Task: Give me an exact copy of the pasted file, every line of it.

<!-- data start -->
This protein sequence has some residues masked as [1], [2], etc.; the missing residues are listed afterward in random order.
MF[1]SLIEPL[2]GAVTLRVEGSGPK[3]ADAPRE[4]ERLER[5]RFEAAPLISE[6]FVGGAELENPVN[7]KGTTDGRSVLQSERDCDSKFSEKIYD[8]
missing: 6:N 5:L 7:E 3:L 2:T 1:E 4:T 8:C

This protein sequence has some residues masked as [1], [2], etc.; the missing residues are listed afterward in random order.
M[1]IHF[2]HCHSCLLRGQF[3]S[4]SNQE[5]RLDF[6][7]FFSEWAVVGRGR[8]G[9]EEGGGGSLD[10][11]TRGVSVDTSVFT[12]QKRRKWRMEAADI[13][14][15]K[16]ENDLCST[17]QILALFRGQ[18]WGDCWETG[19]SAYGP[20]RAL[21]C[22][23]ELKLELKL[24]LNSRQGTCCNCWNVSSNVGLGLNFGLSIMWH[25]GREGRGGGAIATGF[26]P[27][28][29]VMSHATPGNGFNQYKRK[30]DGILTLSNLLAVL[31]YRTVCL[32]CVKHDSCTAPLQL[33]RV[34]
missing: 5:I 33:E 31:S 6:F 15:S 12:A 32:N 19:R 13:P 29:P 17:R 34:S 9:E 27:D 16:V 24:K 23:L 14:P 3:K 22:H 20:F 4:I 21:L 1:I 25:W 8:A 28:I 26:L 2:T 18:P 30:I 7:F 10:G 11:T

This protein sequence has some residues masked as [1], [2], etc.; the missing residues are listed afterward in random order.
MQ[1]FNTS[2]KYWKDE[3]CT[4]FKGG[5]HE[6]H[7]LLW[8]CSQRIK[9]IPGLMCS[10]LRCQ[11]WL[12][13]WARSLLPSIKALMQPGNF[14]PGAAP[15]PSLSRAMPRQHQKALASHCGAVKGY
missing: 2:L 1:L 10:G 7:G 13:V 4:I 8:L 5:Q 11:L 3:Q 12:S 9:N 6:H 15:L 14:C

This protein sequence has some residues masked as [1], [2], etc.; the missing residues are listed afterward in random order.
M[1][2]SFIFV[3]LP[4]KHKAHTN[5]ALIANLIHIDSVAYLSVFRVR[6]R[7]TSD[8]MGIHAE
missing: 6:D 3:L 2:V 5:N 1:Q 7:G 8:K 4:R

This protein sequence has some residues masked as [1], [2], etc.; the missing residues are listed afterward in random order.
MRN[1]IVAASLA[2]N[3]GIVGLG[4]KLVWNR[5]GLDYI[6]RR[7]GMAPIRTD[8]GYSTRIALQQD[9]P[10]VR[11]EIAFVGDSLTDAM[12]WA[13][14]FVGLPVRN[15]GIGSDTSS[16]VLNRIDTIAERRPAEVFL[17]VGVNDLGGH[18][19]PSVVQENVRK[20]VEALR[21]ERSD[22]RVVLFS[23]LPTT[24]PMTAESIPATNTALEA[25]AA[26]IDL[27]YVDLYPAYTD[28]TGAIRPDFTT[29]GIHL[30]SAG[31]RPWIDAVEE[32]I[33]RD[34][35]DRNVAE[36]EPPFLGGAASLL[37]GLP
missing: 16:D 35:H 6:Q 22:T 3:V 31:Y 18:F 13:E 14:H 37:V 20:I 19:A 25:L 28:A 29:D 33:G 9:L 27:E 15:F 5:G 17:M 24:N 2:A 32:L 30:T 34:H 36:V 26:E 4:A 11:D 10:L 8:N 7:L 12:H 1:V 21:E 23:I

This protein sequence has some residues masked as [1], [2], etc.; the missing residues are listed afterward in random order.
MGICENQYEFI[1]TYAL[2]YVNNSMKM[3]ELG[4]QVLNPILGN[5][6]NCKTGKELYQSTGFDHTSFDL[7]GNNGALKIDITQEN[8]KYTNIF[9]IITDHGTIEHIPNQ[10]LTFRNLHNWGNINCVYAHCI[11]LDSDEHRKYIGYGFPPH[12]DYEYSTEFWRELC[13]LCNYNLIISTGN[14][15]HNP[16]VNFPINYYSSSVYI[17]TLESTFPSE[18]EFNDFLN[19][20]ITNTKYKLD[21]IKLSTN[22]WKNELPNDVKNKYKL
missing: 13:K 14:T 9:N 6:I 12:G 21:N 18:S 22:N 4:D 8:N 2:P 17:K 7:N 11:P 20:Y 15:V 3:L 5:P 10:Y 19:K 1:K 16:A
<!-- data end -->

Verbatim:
This protein sequence has some residues masked as [1], [2], etc.; the missing residues are listed afterward in random order.
MF[1]SLIEPL[2]GAVTLRVEGSGPK[3]ADAPRE[4]ERLER[5]RFEAAPLISE[6]FVGGAELENPVN[7]KGTTDGRSVLQSERDCDSKFSEKIYD[8]
missing: 6:N 5:L 7:E 3:L 2:T 1:E 4:T 8:C

This protein sequence has some residues masked as [1], [2], etc.; the missing residues are listed afterward in random order.
M[1]IHF[2]HCHSCLLRGQF[3]S[4]SNQE[5]RLDF[6][7]FFSEWAVVGRGR[8]G[9]EEGGGGSLD[10][11]TRGVSVDTSVFT[12]QKRRKWRMEAADI[13][14][15]K[16]ENDLCST[17]QILALFRGQ[18]WGDCWETG[19]SAYGP[20]RAL[21]C[22][23]ELKLELKL[24]LNSRQGTCCNCWNVSSNVGLGLNFGLSIMWH[25]GREGRGGGAIATGF[26]P[27][28][29]VMSHATPGNGFNQYKRK[30]DGILTLSNLLAVL[31]YRTVCL[32]CVKHDSCTAPLQL[33]RV[34]
missing: 5:I 33:E 31:S 6:F 15:S 12:A 32:N 19:R 13:P 29:P 17:R 34:S 9:E 27:D 16:V 24:K 23:L 14:P 3:K 22:H 20:F 4:I 21:L 1:I 25:W 8:A 28:I 26:L 2:T 18:P 30:I 7:F 10:G 11:T

This protein sequence has some residues masked as [1], [2], etc.; the missing residues are listed afterward in random order.
MQ[1]FNTS[2]KYWKDE[3]CT[4]FKGG[5]HE[6]H[7]LLW[8]CSQRIK[9]IPGLMCS[10]LRCQ[11]WL[12][13]WARSLLPSIKALMQPGNF[14]PGAAP[15]PSLSRAMPRQHQKALASHCGAVKGY
missing: 2:L 1:L 10:G 7:G 13:V 4:I 8:L 5:Q 11:L 3:Q 12:S 9:N 6:H 15:L 14:C

This protein sequence has some residues masked as [1], [2], etc.; the missing residues are listed afterward in random order.
M[1][2]SFIFV[3]LP[4]KHKAHTN[5]ALIANLIHIDSVAYLSVFRVR[6]R[7]TSD[8]MGIHAE
missing: 6:D 3:L 2:V 5:N 1:Q 7:G 8:K 4:R

This protein sequence has some residues masked as [1], [2], etc.; the missing residues are listed afterward in random order.
MRN[1]IVAASLA[2]N[3]GIVGLG[4]KLVWNR[5]GLDYI[6]RR[7]GMAPIRTD[8]GYSTRIALQQD[9]P[10]VR[11]EIAFVGDSLTDAM[12]WA[13][14]FVGLPVRN[15]GIGSDTSS[16]VLNRIDTIAERRPAEVFL[17]VGVNDLGGH[18][19]PSVVQENVRK[20]VEALR[21]ERSD[22]RVVLFS[23]LPTT[24]PMTAESIPATNTALEA[25]AA[26]IDL[27]YVDLYPAYTD[28]TGAIRPDFTT[29]GIHL[30]SAG[31]RPWIDAVEE[32]I[33]RD[34][35]DRNVAE[36]EPPFLGGAASLL[37]GLP
missing: 16:D 35:H 6:Q 22:T 3:V 31:Y 18:F 13:E 14:H 37:V 20:I 19:A 25:L 28:A 29:D 33:G 9:L 27:E 15:F 5:G 17:M 24:N 2:A 32:L 30:T 34:H 36:V 26:E 4:A 11:D 10:L 8:N 7:L 12:H 1:V 21:E 23:I

This protein sequence has some residues masked as [1], [2], etc.; the missing residues are listed afterward in random order.
MGICENQYEFI[1]TYAL[2]YVNNSMKM[3]ELG[4]QVLNPILGN[5][6]NCKTGKELYQSTGFDHTSFDL[7]GNNGALKIDITQEN[8]KYTNIF[9]IITDHGTIEHIPNQ[10]LTFRNLHNWGNINCVYAHCI[11]LDSDEHRKYIGYGFPPH[12]DYEYSTEFWRELC[13]LCNYNLIISTGN[14][15]HNP[16]VNFPINYYSSSVYI[17]TLESTFPSE[18]EFNDFLN[19][20]ITNTKYKLD[21]IKLSTN[22]WKNELPNDVKNKYKL
missing: 13:K 14:T 9:N 6:I 12:G 21:N 18:S 22:N 4:D 8:N 2:P 17:K 7:N 11:P 20:Y 15:V 3:L 5:P 10:Y 19:K 1:K 16:A